After politicians’ fuss, inaugural ball moved

Staff writerDecember 8, 2012 

The inaugural ball will be held at the Capitol after all.

Organizers had planned to move the Jan. 16 party to Saint Martin’s University in Lacey. But after politicians raised a fuss, state officials were able to help solve many of the logistical concerns raised about the Capitol Campus, allowing the ball to return to where it has been held since Gov. Booth Gardner’s first inauguration.

The organizing committee was “able to pull off a pretty incredible switch to get it back on the Capitol Campus,” said former Secretary of State Ralph Munro. “It really becomes a gala then, and much more than just a routine event.”

Munro, a Republican, is a member of the transition team for the ball’s guest of honor, Jay Inslee, whose election last month extended Democrats’ hold on the Governor’s Office that Gardner began in 1985.

Lisa Cosmillo, a spokeswoman for the Governor’s Inaugural Ball Committee, had said problems with the Capitol Campus included inaccessible facilities and a lack of parking for the as many as 5,000 attendees, plus the potential for damage to the campus and of gatecrashers coming in any of numerous entrances.

But she said Friday that tents with food and entertainment would be set up on the south side of the Capitol, where they won’t cause damage to its sandstone and where people with disabilities can access them without first navigating the building’s stairs. Ceremonies will still be held inside, under the dome. The changes will also reduce the number of entryways.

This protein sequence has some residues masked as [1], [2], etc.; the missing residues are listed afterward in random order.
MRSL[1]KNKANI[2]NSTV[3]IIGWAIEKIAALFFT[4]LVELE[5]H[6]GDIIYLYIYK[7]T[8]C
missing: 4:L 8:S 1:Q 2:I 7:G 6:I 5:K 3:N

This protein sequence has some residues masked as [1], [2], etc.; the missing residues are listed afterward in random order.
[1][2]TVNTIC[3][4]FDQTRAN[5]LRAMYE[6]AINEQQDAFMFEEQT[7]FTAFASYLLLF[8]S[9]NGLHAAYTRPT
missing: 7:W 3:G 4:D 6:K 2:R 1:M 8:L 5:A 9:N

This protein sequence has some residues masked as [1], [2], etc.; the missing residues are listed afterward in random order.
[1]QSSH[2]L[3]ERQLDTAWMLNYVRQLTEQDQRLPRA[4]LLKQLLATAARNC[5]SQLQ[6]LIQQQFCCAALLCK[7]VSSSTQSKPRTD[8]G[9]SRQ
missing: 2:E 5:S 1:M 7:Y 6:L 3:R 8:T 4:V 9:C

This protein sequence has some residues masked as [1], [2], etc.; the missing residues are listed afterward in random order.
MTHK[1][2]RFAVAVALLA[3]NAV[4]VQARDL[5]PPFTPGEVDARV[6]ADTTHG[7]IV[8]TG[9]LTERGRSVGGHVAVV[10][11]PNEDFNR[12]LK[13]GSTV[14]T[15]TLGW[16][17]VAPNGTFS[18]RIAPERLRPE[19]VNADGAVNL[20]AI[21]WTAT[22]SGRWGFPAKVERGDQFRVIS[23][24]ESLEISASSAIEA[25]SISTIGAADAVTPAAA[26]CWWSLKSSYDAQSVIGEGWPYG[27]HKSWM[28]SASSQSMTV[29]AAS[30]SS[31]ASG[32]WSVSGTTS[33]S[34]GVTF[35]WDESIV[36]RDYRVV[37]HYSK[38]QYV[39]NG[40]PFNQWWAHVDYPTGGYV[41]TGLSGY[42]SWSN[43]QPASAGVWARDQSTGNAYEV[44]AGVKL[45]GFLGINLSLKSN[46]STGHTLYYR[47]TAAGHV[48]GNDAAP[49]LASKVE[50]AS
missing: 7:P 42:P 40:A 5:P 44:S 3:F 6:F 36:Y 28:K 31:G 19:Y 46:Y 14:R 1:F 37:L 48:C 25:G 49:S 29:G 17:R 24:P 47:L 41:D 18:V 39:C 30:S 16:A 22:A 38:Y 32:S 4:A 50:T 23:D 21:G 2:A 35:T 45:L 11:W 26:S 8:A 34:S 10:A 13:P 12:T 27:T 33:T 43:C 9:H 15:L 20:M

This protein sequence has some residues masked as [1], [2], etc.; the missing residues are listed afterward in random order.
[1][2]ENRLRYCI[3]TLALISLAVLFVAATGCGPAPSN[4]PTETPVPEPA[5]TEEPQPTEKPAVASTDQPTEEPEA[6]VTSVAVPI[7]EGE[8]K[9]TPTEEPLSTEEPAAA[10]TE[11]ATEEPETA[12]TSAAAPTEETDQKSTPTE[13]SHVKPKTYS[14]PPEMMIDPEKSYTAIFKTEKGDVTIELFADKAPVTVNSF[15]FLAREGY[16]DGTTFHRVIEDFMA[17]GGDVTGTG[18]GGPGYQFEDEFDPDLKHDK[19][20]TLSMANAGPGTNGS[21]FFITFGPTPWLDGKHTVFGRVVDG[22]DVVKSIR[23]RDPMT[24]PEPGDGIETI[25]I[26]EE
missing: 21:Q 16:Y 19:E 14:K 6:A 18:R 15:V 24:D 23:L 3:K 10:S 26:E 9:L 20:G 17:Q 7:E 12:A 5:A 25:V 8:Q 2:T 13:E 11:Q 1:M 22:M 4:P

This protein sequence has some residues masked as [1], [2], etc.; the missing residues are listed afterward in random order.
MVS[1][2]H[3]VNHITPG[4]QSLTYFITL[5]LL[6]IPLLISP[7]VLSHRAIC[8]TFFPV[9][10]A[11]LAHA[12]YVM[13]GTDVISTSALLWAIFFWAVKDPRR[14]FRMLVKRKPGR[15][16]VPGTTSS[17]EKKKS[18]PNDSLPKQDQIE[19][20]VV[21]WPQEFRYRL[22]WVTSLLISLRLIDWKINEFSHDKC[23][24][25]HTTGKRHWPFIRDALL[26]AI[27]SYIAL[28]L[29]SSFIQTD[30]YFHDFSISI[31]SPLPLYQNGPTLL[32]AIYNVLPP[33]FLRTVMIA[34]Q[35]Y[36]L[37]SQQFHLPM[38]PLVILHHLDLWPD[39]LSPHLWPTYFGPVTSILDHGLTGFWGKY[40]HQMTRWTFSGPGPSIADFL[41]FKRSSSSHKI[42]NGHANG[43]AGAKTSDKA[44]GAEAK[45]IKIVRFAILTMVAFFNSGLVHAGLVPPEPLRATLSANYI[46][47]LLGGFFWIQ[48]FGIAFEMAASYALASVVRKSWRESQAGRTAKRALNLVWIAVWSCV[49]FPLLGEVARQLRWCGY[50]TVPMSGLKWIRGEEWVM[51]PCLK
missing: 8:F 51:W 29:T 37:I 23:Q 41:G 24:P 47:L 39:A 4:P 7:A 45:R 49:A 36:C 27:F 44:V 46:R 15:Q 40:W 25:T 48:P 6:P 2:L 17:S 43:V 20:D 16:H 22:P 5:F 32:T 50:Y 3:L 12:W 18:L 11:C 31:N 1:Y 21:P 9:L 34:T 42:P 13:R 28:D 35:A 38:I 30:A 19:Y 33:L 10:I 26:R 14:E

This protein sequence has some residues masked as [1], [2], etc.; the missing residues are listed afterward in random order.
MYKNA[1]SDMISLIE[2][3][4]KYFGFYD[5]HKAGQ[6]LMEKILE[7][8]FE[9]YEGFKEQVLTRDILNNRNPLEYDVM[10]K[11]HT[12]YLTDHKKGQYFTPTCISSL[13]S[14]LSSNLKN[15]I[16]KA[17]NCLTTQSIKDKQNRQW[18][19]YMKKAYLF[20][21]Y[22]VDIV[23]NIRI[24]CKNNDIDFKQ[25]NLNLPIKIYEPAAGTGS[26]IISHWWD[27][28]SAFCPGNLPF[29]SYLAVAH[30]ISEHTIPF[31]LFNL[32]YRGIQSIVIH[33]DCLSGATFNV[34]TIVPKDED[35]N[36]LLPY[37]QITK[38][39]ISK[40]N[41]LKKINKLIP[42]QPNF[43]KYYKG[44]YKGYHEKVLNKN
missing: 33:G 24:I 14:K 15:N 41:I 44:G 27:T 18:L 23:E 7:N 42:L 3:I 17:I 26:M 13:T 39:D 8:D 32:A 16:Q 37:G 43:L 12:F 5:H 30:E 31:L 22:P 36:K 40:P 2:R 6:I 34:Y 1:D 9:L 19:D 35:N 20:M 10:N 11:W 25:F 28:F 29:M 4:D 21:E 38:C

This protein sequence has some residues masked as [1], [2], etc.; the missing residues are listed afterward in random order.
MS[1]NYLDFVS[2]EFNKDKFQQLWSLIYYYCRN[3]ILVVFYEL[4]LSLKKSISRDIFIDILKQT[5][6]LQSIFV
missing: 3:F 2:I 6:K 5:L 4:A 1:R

“The parking issue is what it is. Everybody seemed to feel they would prefer to have a hard time parking but still be at the Capitol,” Cosmillo said.

An insert with the new location will be placed in invitations, which have already been printed, she said.

Saint Martin’s “graciously” agreed to let the committee withdraw from its contract to use the pavilion there, Cosmillo said.

Rep. Sam Hunt, D-Olympia, who had earlier resigned himself to the move to Lacey, said there was “just enough pressure” from many people, including those reluctant to buy tickets, to force a switch.

“I’m glad that things worked out and we don’t have competing events,” said Hunt, who had been talking about holding some kind of open house at the Capitol the same night.

The Olympia City Council had also pushed for a return to the campus.

Tickets to the ball are $100 and can be purchased at

Jordan Schrader: 360-786-1826 jordan.schrader@ @Jordan_Schrader

The Olympian is pleased to provide this opportunity to share information, experiences and observations about what's in the news. Some of the comments may be reprinted elsewhere in the site or in the newspaper. We encourage lively, open debate on the issues of the day, and ask that you refrain from profanity, hate speech, personal comments and remarks that are off point. Thank you for taking the time to offer your thoughts.

Commenting FAQs | Terms of Service